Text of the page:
• The addition of a Global Fund for AI and Emerging Technologies is also a welcome - and potentially highly impactful - proposal. The allocation of a specific budget for AI within the UN system could catalyze action and spur coordination among international agencies, whilst also attracting more money (e.g. from private and philanthropic sources) into a system which is otherwise all too often paralyzed by a lack of available resources.
  • Finally, the proposal to establish “a dedicated office for coordinating digital and emerging technology in the Secretariat” (para.61) is highly pragmatic and forward-looking. The cross-cutting nature of emerging technologies such as AI is already making coordination across the UN system a challenge (c.f. the need to set up an interagency working group on AI) and this challenge will only increase over time. Similarly to the Global Fund, we welcome the choice to focus the office on emerging technologies beyond AI, which is a way to build flexibility by design. However, from the current description, this office sounds like an institutionalization of the current Office of the Secretary-General’s Envoy on Technology, transforming it into a body similar to the UN Office for the Coordination of Humanitarian Affairs (OCHA). This direction prompts reflection on its intention and potential benefits, inviting discussion among Member States.

What’s missing from the GDC Zero Draft’s AI proposals

Although the Zero Draft establishes a good basis for AI governance, there are nevertheless a few key areas where it falls short - that is to say, everything it is proposing is necessary for effective multilateral AI governance, but it is not sufficient. 

At a high level, there is some work to be done to draw connections between the different objectives of the Zero Draft, many of which feed into each other. For example, there are important links between AI and data governance, but the Zero Draft does not address how data governance and AI governance frameworks could/should align. Another example is the link between AI and digital public infrastructure. While the cluster on “digital public goods and infrastructure” in Objective 1 recognizes the need to develop safe and secure open-source software, this is unfortunately not mentioned or referenced in Objective 5, although it is an important part of AI development and benefit-sharing.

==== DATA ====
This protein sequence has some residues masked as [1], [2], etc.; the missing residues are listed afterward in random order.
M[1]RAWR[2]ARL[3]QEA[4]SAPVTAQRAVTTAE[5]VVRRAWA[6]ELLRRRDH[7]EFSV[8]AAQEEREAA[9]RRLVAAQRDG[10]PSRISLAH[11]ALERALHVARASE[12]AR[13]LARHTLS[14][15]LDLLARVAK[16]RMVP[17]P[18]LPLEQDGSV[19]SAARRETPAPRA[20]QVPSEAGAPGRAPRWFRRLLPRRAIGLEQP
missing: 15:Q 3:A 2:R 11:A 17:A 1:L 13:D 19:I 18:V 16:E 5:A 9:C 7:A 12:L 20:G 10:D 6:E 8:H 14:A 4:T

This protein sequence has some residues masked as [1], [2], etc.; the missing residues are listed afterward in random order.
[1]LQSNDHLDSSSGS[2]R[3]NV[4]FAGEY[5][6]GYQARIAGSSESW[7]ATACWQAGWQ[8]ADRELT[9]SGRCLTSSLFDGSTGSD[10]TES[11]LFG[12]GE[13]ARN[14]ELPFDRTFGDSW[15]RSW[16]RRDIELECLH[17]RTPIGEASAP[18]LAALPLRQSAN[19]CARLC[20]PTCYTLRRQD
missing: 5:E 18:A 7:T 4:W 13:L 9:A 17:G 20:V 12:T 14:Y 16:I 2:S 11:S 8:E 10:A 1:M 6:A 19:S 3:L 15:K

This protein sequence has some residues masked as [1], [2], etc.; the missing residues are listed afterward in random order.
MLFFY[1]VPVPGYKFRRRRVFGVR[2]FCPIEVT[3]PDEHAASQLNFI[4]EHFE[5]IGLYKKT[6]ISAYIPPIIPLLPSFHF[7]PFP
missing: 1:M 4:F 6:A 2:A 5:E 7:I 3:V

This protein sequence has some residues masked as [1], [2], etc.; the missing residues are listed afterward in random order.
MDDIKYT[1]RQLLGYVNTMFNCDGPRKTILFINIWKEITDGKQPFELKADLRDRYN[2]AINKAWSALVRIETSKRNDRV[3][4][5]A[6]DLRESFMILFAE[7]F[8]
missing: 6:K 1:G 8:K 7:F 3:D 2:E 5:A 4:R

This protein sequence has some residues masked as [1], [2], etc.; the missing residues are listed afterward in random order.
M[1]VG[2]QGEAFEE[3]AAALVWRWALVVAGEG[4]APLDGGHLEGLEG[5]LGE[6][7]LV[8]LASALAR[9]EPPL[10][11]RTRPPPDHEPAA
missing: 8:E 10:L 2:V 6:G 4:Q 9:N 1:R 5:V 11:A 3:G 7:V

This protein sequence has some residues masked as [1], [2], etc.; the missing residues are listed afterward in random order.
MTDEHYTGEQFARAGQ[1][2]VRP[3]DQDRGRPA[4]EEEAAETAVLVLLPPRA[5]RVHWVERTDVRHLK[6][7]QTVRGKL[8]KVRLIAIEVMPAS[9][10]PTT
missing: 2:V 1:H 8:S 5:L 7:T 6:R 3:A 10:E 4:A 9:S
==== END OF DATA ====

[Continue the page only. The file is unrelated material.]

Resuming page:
The Zero Draft could also benefit from added detail and clarity, especially with regard to the commitments around AI capacity building and benefit sharing. The proposal on “increasing international partnerships on capacity-building and benefits-sharing” (para.49(d)) leaves important open questions, such as who would participate in these partnerships? What capacities and benefits are to be prioritized? Who would benefit from them, and how? Although we could infer that the proposed “Global Fund for AI and Emerging Technologies for Sustainable Development” (para.50(b)) would feed into such capacity-building efforts, the current draft does not provide any information about whether or how this Fund is linked to the other capacity building commitments it outlines. It also misses an opportunity to acknowledge the Global South’s significant contributions to the global AI supply chain (in terms of critical minerals and data labeling), and the environmental impact of AI model training further exacerbating climate change. Both go a long way toward justifying the need for increased benefit sharing.  

More importantly, however, there are three important omissions from this Zero Draft that could be highly consequential for global AI governance.